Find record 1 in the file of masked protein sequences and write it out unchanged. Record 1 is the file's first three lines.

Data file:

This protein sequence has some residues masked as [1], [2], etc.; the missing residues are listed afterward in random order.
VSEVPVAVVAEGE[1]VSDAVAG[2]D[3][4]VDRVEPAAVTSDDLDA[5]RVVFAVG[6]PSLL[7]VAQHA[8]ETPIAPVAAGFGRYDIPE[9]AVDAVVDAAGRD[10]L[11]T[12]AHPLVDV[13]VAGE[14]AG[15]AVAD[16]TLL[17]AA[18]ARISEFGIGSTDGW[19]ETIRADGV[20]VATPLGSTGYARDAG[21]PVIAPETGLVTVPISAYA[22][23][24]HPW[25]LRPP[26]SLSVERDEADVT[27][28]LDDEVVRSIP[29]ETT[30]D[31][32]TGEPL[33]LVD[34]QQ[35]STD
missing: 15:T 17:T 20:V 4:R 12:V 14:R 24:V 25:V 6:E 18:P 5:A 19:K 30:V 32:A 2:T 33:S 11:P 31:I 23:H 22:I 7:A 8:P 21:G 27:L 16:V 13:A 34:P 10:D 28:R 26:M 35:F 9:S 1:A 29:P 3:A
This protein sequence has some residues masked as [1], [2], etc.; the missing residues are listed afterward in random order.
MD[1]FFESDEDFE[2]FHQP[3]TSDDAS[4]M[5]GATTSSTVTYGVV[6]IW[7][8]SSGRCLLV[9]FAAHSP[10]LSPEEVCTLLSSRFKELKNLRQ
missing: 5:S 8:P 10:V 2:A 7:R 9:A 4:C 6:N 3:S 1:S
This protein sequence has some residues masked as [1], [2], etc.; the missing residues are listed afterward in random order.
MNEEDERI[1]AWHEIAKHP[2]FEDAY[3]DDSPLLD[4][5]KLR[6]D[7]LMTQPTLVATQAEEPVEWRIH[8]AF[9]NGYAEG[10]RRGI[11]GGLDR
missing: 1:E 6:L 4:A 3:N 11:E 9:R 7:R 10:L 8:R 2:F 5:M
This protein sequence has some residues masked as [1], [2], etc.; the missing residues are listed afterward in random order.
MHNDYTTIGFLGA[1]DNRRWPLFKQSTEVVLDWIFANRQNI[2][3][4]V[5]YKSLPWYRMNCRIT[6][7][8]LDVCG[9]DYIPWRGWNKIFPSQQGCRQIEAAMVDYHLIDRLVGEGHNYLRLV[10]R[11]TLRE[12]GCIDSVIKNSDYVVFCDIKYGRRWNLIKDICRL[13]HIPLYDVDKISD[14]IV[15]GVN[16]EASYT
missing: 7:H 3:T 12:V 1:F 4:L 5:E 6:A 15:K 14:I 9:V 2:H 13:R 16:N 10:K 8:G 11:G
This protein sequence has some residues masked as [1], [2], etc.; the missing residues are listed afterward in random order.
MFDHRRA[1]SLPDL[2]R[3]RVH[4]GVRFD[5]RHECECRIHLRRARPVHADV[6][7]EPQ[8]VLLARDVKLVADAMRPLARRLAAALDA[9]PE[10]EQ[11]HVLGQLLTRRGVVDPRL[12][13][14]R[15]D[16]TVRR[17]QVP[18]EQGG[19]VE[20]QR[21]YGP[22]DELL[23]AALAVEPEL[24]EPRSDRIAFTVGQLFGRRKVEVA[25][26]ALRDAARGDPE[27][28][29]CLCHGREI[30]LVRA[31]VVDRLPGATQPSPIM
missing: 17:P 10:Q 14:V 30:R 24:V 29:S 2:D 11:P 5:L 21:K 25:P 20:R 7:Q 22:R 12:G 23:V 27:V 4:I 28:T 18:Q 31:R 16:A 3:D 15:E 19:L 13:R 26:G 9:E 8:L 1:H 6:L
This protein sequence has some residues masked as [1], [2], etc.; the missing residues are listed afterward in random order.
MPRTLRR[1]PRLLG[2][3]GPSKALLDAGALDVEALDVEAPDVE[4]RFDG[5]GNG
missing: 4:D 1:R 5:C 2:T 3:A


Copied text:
This protein sequence has some residues masked as [1], [2], etc.; the missing residues are listed afterward in random order.
VSEVPVAVVAEGE[1]VSDAVAG[2]D[3][4]VDRVEPAAVTSDDLDA[5]RVVFAVG[6]PSLL[7]VAQHA[8]ETPIAPVAAGFGRYDIPE[9]AVDAVVDAAGRD[10]L[11]T[12]AHPLVDV[13]VAGE[14]AG[15]AVAD[16]TLL[17]AA[18]ARISEFGIGSTDGW[19]ETIRADGV[20]VATPLGSTGYARDAG[21]PVIAPETGLVTVPISAYA[22][23][24]HPW[25]LRPP[26]SLSVERDEADVT[27][28]LDDEVVRSIP[29]ETT[30]D[31][32]TGEPL[33]LVD[34]QQ[35]STD
missing: 15:T 17:T 20:V 4:R 12:V 14:R 24:V 25:V 6:E 18:P 5:A 19:K 30:V 32:A 2:T 33:S 11:P 31:I 23:H 22:I 7:A 8:P 21:G 27:L 16:V 13:A 34:P 10:D 28:R 26:M 35:F 9:S 1:A 29:P 3:A